8
$\begingroup$

I am reading papers about topological massive gravity (TMG) in 3-dimensional spacetime. I come across two kinds of formalism to describe TMG. In the first kind, the gravitational Chern-Simons (CS) term is constructed by Christoffel connection $\Gamma$ which reads \begin{equation} S_1=\int \Gamma \wedge d\Gamma +\frac23\Gamma\wedge\Gamma\wedge\Gamma \end{equation} The other involves spin-connection $\omega$ \begin{equation} S_2=\int \omega\wedge d \omega+\frac23\omega\wedge\omega\wedge\omega \end{equation}

My questions are:

  1. Are those two kinds of formalism are equal? By equal I mean $S_1=S_2$ up to some boundary term?

  2. What the differences between those two formalisms? When should we use the first one or the second?

$\endgroup$
4
$\begingroup$

Topologically massive gravity formulated in terms of $\Gamma$ or $\omega$ is the same; for example in Maloney's paper on the geometric microstates of the three-dimensional black hole, he uses the $\Gamma$ formulation, and Witten's talk on revisiting $2+1$-dimensional gravity includes the Chern-Simons term with the spin connection $\omega$, but they are both describing the same theory.

One subtlety I'd like to point out, when performing reformulations of fields, is it can modify it in a non-trivial way. In particular, gravity in $2+1$ dimensions is considered trivial, but when formulated in terms of a gauge field out of the connection and vierbein,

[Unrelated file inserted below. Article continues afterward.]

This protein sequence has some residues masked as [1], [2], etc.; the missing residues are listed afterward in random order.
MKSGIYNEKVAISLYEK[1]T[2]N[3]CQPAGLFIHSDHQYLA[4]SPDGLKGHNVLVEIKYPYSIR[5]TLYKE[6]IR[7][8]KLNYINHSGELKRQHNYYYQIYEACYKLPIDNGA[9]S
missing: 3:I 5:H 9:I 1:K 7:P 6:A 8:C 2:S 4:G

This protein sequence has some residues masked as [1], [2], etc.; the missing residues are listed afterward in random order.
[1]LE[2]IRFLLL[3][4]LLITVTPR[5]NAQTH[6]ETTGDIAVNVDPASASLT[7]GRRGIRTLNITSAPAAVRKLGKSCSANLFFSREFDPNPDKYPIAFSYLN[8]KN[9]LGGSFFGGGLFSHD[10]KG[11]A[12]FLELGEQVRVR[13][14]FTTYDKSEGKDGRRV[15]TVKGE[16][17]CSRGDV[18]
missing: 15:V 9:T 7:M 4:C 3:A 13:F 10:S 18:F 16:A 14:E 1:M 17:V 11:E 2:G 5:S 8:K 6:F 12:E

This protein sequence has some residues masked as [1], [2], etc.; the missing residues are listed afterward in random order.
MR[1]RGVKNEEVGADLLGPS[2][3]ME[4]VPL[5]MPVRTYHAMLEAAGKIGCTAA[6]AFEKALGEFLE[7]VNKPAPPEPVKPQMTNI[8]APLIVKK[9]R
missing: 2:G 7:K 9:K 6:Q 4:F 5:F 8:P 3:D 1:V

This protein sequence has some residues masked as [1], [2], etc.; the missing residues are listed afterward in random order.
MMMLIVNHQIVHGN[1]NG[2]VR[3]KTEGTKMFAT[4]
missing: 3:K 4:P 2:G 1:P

$$A = \begin{pmatrix} \omega & e\\ -e & 0 \end{pmatrix}$$

allowing a non-invertible $e$ and thus non-classical configurations. It turns out this makes the Einstein-Hilbert action ill-defined unless the coupling is quantised.

Since you seem interested in topological massive gravity, and since it wasn't mentioned in the papers you listed, I would like to point out it has been conjectured by Witten and others that if the Frenkel-Lepowsky-Meurman conjecture is true, it may be that the dual $k=1$ CFT is the theory whose symmetry is described by the Monster group - I don't know if this avenue is of interest to you.


To explicitly show the equivalence, it seems rather messy. As a starting point, note the relation between the spin connection $\omega$ and the affine connection $\Gamma$ as,

$$\Gamma^\lambda_{\mu\nu} = e^\lambda_A \partial_\mu e^A_\nu + e^\lambda_A e^B_\nu {\omega_\mu}^A_B$$

where capital Roman indices denote the orthonormal basis and Greek indices the coordinate basis. We can substitute this into the Chern-Simons term for $\Gamma$, which is explicitly in index notation,

$$\mathcal L \sim \epsilon^{\lambda\mu\nu} \Gamma^\rho_{\lambda \sigma} \left( \partial_\mu \Gamma^\sigma_{\rho\nu} + \frac{2}{3} \Gamma^\sigma_{\mu\kappa} \Gamma^\kappa_{\nu\rho}\right),$$

using the definition of the wedge product and exterior derivative. Using the relation between the connections, we thus have,

$$\mathcal L \sim \epsilon^{\lambda\mu\sigma}\left(e^\rho_A \partial_\lambda e^A_\nu + e^\rho_A e^B_\sigma {\omega_\lambda}^A_B \right) \bigg[ \partial_\mu \left( e^\sigma_A \partial_\rho e^A_\nu + e^\sigma_A e^B_\nu {\omega_\rho}^A_B\right)+ \bigg.\\ + \bigg. \frac{2}{3} \left(e^\sigma_A \partial_\mu e^A_\kappa + e^\sigma_A e^B_\kappa {\omega_\mu}^A_B \right) \left( e^\kappa_A \partial_\nu e^A_\rho + e^\kappa_A e^B_\rho {\omega_\nu}^A_B\right)\bigg].$$

At this point it is a matter of tedious manipulation, which should hopefully show an equivalence to the theory in terms of the spin connection.

$\endgroup$
  • $\begingroup$ Thank you for your answer very much! It is a good starting point. $\endgroup$ – phys_student Nov 26 '16 at 1:15
  • $\begingroup$ @phys I've updated my answer with confirmation. $\endgroup$ – JamalS Dec 1 '16 at 22:20

Your Answer

By clicking “Post Your Answer”, you agree to our terms of service, privacy policy and cookie policy

Not the answer you're looking for? Browse other questions tagged or ask your own question.